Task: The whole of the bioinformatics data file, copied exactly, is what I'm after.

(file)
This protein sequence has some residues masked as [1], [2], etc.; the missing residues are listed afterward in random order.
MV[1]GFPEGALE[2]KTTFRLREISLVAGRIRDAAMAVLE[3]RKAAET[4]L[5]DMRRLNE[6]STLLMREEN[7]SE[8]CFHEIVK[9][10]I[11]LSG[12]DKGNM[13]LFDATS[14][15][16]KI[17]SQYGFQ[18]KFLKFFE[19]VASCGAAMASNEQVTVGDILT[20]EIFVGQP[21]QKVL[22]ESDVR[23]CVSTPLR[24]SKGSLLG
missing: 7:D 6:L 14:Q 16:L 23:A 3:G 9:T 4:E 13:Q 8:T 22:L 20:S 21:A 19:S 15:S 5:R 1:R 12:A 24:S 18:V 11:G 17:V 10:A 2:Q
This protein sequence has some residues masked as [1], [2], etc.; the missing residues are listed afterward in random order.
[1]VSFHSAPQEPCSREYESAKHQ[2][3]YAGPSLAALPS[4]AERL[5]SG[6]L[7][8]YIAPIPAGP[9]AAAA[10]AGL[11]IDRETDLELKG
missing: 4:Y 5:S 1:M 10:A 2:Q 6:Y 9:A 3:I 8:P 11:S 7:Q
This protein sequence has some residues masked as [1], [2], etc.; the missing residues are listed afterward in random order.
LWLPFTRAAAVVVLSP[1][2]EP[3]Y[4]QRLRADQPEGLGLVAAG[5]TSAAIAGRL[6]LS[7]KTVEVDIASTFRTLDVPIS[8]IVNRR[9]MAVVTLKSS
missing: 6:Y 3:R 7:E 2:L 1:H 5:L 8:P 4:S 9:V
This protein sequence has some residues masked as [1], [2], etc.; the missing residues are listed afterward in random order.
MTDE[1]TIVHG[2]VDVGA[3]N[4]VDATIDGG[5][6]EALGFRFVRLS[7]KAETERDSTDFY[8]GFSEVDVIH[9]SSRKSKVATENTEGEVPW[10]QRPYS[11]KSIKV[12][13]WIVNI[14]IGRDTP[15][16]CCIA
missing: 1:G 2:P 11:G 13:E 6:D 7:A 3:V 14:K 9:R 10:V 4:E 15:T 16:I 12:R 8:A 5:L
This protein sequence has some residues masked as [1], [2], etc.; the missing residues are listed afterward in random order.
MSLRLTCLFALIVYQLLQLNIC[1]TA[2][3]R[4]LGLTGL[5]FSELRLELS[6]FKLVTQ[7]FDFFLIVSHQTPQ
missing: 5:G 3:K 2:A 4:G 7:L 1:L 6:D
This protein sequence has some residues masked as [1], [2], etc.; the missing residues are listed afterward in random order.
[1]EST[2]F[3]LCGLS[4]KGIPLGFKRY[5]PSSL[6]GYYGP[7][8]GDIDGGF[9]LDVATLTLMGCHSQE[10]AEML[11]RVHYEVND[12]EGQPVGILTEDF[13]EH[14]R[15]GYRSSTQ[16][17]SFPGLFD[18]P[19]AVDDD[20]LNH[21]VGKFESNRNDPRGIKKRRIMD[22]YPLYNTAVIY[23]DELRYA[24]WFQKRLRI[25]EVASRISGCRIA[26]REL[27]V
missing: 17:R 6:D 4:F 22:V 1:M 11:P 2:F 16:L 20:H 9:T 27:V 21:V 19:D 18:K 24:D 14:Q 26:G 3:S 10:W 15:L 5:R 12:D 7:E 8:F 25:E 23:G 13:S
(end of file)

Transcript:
This protein sequence has some residues masked as [1], [2], etc.; the missing residues are listed afterward in random order.
MV[1]GFPEGALE[2]KTTFRLREISLVAGRIRDAAMAVLE[3]RKAAET[4]L[5]DMRRLNE[6]STLLMREEN[7]SE[8]CFHEIVK[9][10]I[11]LSG[12]DKGNM[13]LFDATS[14][15][16]KI[17]SQYGFQ[18]KFLKFFE[19]VASCGAAMASNEQVTVGDILT[20]EIFVGQP[21]QKVL[22]ESDVR[23]CVSTPLR[24]SKGSLLG
missing: 7:D 6:L 14:Q 16:L 23:A 3:G 9:T 4:E 13:Q 8:T 22:L 20:S 21:A 19:S 15:S 5:R 1:R 12:A 24:S 18:V 11:G 17:V 10:A 2:Q
This protein sequence has some residues masked as [1], [2], etc.; the missing residues are listed afterward in random order.
[1]VSFHSAPQEPCSREYESAKHQ[2][3]YAGPSLAALPS[4]AERL[5]SG[6]L[7][8]YIAPIPAGP[9]AAAA[10]AGL[11]IDRETDLELKG
missing: 4:Y 5:S 1:M 10:A 2:Q 6:Y 9:A 3:I 8:P 11:S 7:Q
This protein sequence has some residues masked as [1], [2], etc.; the missing residues are listed afterward in random order.
LWLPFTRAAAVVVLSP[1][2]EP[3]Y[4]QRLRADQPEGLGLVAAG[5]TSAAIAGRL[6]LS[7]KTVEVDIASTFRTLDVPIS[8]IVNRR[9]MAVVTLKSS
missing: 6:Y 3:R 7:E 2:L 1:H 5:L 8:P 4:S 9:V
This protein sequence has some residues masked as [1], [2], etc.; the missing residues are listed afterward in random order.
MTDE[1]TIVHG[2]VDVGA[3]N[4]VDATIDGG[5][6]EALGFRFVRLS[7]KAETERDSTDFY[8]GFSEVDVIH[9]SSRKSKVATENTEGEVPW[10]QRPYS[11]KSIKV[12][13]WIVNI[14]IGRDTP[15][16]CCIA
missing: 1:G 2:P 11:G 13:E 6:D 7:A 3:V 14:K 9:R 10:V 4:E 15:T 16:I 12:R 8:A 5:L
This protein sequence has some residues masked as [1], [2], etc.; the missing residues are listed afterward in random order.
MSLRLTCLFALIVYQLLQLNIC[1]TA[2][3]R[4]LGLTGL[5]FSELRLELS[6]FKLVTQ[7]FDFFLIVSHQTPQ
missing: 5:G 3:K 2:A 4:G 7:L 1:L 6:D
This protein sequence has some residues masked as [1], [2], etc.; the missing residues are listed afterward in random order.
[1]EST[2]F[3]LCGLS[4]KGIPLGFKRY[5]PSSL[6]GYYGP[7][8]GDIDGGF[9]LDVATLTLMGCHSQE[10]AEML[11]RVHYEVND[12]EGQPVGILTEDF[13]EH[14]R[15]GYRSSTQ[16][17]SFPGLFD[18]P[19]AVDDD[20]LNH[21]VGKFESNRNDPRGIKKRRIMD[22]YPLYNTAVIY[23]DELRYA[24]WFQKRLRI[25]EVASRISGCRIA[26]REL[27]V
missing: 17:R 6:D 4:F 22:V 1:M 11:P 2:F 16:L 20:H 9:T 27:V 21:V 19:D 18:K 24:D 14:Q 26:G 3:S 10:W 15:L 5:R 12:D 7:E 8:F 25:E 23:G 13:S